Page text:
Cerberus (Ancient Greek: Κέρβερος (Kérberos)) is a bronze three-headed dog from ancient Greek and Roman mythology. It guards the entrance of the Underworld to prevent those who entered from ever escaping. Although the depiction of Cerberus often differs and varies, they often have the same body and same number of heads.
The most notable difference is the number of its heads in some versions: Most sources describe or depict three heads; others show it with two or even just one; a smaller number of sources show a variable number, or sometimes as many as 50 or even 100.
Cerberus is the offspring to Echidna, a hybrid half-woman and half-serpent, and Typhon, a gigantic monster even the Greek gods feared. It is the sibling of Lernaean Hydra, Orthrus a two-headed hellhound, and the Chimera a three-headed monster.
Myths and Legends
In most works, the three heads each respectively see and represent the past, the present, and the future, while other sources suggest the heads represent birth, youth, and old age. Each of Cerberus' heads is said to have an appetite only for live meat and thus allow only the spirits of the dead to freely enter the underworld, but allow none to leave. Cerberus was always employed as Hades' loyal watchdog, and guarded the gates that granted access and exit to the underworld.
Cerberus was often said to freely move between the land of the living and the underworld. It would often collect souls that refused to go to the underworld. There was a legend of Cerberus actually leaving the underworld and running amuck. It is said that the only one who could get close enough to stop Cerberus is Heracles. He was said to have stabbed Cerberus in the shoulder and drive him with such force back to Hades. At this time
Hades did not wish to lose his loyal companion so he was said to have chained each head of Cerberus. Cerberus was said to have deeply hated being chained up and broke free once. At which time he was chained again and this time with no chance of breaking free.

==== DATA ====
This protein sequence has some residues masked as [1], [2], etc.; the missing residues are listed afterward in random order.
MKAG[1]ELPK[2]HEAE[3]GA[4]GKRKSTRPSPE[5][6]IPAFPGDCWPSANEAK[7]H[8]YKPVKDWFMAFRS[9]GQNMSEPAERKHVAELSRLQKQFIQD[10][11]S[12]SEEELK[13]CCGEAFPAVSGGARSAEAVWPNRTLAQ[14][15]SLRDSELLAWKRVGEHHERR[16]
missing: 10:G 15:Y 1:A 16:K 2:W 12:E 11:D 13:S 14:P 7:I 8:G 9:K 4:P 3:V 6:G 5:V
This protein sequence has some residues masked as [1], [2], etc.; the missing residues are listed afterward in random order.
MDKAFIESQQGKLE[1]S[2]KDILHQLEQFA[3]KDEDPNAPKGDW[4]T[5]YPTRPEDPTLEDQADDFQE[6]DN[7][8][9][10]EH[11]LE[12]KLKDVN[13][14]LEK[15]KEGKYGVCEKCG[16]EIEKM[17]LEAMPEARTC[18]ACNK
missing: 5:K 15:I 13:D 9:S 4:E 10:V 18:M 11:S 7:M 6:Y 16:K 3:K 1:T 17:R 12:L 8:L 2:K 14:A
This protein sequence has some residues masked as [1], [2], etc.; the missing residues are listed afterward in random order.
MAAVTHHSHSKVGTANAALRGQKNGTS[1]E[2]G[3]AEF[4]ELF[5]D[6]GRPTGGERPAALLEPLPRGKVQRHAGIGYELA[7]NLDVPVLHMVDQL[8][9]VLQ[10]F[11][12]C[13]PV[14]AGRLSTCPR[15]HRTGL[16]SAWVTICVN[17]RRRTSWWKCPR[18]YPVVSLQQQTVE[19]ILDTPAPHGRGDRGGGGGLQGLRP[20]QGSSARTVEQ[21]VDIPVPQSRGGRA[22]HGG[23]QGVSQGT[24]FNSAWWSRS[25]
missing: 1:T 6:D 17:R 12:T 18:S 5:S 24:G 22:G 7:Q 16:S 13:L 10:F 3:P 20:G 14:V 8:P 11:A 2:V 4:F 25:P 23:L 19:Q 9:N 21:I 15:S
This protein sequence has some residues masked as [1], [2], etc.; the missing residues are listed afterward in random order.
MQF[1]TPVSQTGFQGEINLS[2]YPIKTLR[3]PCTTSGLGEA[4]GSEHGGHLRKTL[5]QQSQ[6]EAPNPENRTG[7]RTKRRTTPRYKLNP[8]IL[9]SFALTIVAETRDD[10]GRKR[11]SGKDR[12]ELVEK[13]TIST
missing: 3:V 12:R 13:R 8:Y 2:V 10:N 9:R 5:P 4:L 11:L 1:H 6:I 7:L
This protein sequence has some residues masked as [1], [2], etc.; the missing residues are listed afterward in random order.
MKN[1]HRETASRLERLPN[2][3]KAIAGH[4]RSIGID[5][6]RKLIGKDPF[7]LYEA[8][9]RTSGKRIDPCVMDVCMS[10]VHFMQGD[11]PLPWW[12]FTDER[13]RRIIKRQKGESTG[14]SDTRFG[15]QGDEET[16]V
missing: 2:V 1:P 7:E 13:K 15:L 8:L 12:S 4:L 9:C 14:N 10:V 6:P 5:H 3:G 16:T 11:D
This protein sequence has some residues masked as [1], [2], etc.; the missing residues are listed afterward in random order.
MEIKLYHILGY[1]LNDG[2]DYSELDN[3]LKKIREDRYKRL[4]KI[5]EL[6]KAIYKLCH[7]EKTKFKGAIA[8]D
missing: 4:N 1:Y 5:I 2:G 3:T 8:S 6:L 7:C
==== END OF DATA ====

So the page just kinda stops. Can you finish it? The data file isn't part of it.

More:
Cerberus not only was a loyal watchdog and a guardian to the gates of the underworld but to Hades himself. He has been said to give each head a nickname while keeping the name Cerberus as a whole.
When Orpheus attempted to retrieve his wife Eurydice from the Underworld, he journeyed to the Hades' realm. Being still alive, he had no coin to pay Charon, ferryman of the Styx, so he charmed his way across with music. He did the same to pass Cerberus and even brought tears to the eyes of Hades and his wife Persephone, who relented and let him take his wife back to land of the living.
The Twelfth Labor of Heracles
Heracles was assigned the task, or labor, of capturing the hellhound Cerberus by King Eurystheus. Due to Eurystheus discounting two of the ten labors, Heracles was given an additional two labors in which one of them was the capturing of Cerberus. Upon entering the Underworld with the help of Eleusis, Athena, Hermes, and Hestia, Hercules made his way to Hades. He asked Hades for permission to take Cerberus to the surface to show to Eurystheus. Hades gave Heracles permission, but on the condition that Heracles uses no weapons to overpower the hound. Heracles overpowered Cerberus without weapons and slung the beast over his back through a cavern entrance to the Underworld. Once seeing the beast, Eurystheus jumped into a pithos out of fright and told Heracles to take it back in return for releasing him from his labors.
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